LOWVILLE — The nursing home that’s part of the county-owned Lewis County Health System had people calling, frustrated with their inability to connect with their loved ones and convinced they weren’t being told what was “really” going on in the facility.

Those calls aren’t happening any more. Transparency fixed it, officials said.

Health system Chief Executive Officer Gerald R. Cayer said the nursing home management team and system administration realized they had to communicate better with the community and family members of residents because of the number of calls and as the frustration of families increased as the county saw its first surge of COVID-19 in early November.

“We were getting questions,” he said. “We started seeing residents at the nursing home who were positive, admissions at the hospital who were positive and staff that were positive ... and there was a meaningful concern with regard to the nursing home residents which we all understood.”

At that point, Mr. Cayer said families and nursing home residents hadn’t seen each other for “six to eight months” and the sadness was tangible every time he was at the nursing home. Family members had been on edge from the beginning of the COVID crisis, he said.

“There was real concern that there was COVID at the nursing home and somehow we weren’t sharing it accurately or openly, but we were,” Mr. Cayer said. “Communication is an interesting item. For communication to work effectively, the person sharing the message needs to be clear. The person receiving the message needs to understand it.

“If you have those two things occurring, then you have meaningful dialogue in the sense that transparency is there,” he added. “It’s happening.”

As a result, a health system team worked to create a communication tool that would be clear, concise enough to fit key information on one page. That information includes COVID-related statistics about the number of people with the disease whether they be residents, staff or patients, and has evolved to include the number of tests performed and vaccines given.

It also makes clear which people who died of COVID-19 at the hospital were nursing home residents.

But there were some basic challenges from the start in a system with both a residential facility and hospital.

“First thing we had to work through was this notion of, ‘Is an individual a hospital or nursing home patient?’” Mr. Cayer said.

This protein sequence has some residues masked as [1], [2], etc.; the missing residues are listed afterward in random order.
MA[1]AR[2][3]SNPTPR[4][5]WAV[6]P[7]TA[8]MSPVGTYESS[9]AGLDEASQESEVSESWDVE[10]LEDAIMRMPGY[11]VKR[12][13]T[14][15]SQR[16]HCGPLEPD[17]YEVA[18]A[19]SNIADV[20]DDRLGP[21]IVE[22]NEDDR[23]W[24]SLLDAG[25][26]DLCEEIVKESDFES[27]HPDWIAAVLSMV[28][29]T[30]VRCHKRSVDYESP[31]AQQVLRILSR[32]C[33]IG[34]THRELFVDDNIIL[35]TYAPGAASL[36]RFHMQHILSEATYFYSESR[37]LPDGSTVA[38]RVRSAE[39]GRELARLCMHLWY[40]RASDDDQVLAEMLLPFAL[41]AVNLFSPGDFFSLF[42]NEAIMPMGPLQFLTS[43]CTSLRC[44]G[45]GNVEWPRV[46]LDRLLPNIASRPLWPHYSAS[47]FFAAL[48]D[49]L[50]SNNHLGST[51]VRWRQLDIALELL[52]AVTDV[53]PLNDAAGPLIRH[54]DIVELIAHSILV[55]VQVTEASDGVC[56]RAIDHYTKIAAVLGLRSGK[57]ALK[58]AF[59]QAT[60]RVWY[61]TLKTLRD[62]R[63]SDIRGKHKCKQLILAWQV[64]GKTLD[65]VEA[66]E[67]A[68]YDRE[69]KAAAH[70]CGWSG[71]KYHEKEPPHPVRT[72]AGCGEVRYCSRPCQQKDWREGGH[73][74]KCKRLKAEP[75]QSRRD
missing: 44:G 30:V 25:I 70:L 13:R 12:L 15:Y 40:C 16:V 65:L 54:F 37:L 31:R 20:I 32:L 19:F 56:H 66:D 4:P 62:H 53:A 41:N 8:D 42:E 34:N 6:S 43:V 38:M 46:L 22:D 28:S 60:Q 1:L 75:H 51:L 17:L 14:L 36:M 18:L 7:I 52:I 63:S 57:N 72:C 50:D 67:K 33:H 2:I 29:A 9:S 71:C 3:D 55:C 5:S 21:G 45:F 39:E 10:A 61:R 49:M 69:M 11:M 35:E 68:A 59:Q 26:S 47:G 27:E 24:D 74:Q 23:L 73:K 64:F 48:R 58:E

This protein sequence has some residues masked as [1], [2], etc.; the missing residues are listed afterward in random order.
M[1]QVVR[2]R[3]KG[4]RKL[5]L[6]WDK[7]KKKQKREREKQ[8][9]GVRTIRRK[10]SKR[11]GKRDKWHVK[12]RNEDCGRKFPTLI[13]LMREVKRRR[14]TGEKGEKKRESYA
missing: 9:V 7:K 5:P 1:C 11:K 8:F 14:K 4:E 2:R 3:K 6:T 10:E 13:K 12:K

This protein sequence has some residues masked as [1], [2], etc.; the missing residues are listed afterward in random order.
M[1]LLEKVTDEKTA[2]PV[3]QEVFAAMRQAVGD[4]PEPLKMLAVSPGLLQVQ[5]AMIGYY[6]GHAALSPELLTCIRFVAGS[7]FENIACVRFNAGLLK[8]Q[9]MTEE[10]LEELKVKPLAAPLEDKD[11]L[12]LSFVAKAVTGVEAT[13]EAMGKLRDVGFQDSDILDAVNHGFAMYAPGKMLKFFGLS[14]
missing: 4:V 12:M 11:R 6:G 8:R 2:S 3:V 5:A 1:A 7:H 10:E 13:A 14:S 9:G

As has been made widely known because of controversy surrounding nursing home death numbers released by Gov. Andrew M. Cuomo’s office, a nursing home resident who requires hospitalization is officially discharged as a resident and admitted to the hospital as a patient. After being released from a hospital, a patient who wants to return to their nursing home has to be reprocessed as a resident administratively.

“You could put a report out there saying we had no nursing home deaths (even though) we had a death in the hospital,” Mr. Cayer said. “Technically correct, however, what people really wanted to understand was how is COVID impacting those that live in a long-term care facility?”

Since the first report was issued Nov. 24, the report is updated daily on the health system’s website and shared with the most relevant media outlets.

“As a result we don’t get calls anymore,” Mr. Cayer said. “That would suggest to me that we found that balance around transparency and information sharing that made sense but also we were able to respect the (Health Insurance Portability and Accountability Act) requirements. I think it works pretty well and we continue to do it.”

Mr. Cayer said many lessons have been learned as the pandemic thrashed the state, causing the “book” on how to manage the pandemic to be written as it was being lived.

“In the early days of the pandemic, I thought the executive branch was doing a terrific job ... trying to lead and support as our entire health infrastructure in New York state had to mobilize for something that was not clear cut. In those first few months I thought a lot of good things happened,” Mr. Cayer said. “I don’t think I’m in any position to judge our elected and appointed leaders because I’ve been on phone conference calls since the beginning with many people who are, I believe, working hard to do the right thing.”

Although the number of COVID-19 positive cases are decreasing across the board in the county, the daily data updates continue.

“By sharing what’s happening in real time, I think we’re reassuring our community and our workforce that we’re managing this thing. That’s good news,” Mr. Cayer said.

New guidelines for allowing family member visitation in nursing homes recently released by the state Department of Health are giving community members hope, Mr. Cayer said, although the criteria to allow visits are strict: all nursing home residents and staff must be COVID-free for at least two weeks.

Calls haven’t increased again despite a pervasive eagerness to visit. People have the information they need to know for themselves if visitation can begin based on guidelines.

As of Friday afternoon’s data report, five nursing home staff members tested positive for the disease while two patients are still positive.

Lewis County Health System’s “Daily COVID-19 Facility Specific Updates” page can be found afternoons Monday through Friday on its website at www.lcgh.net.

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Johnson Newspapers 7.1

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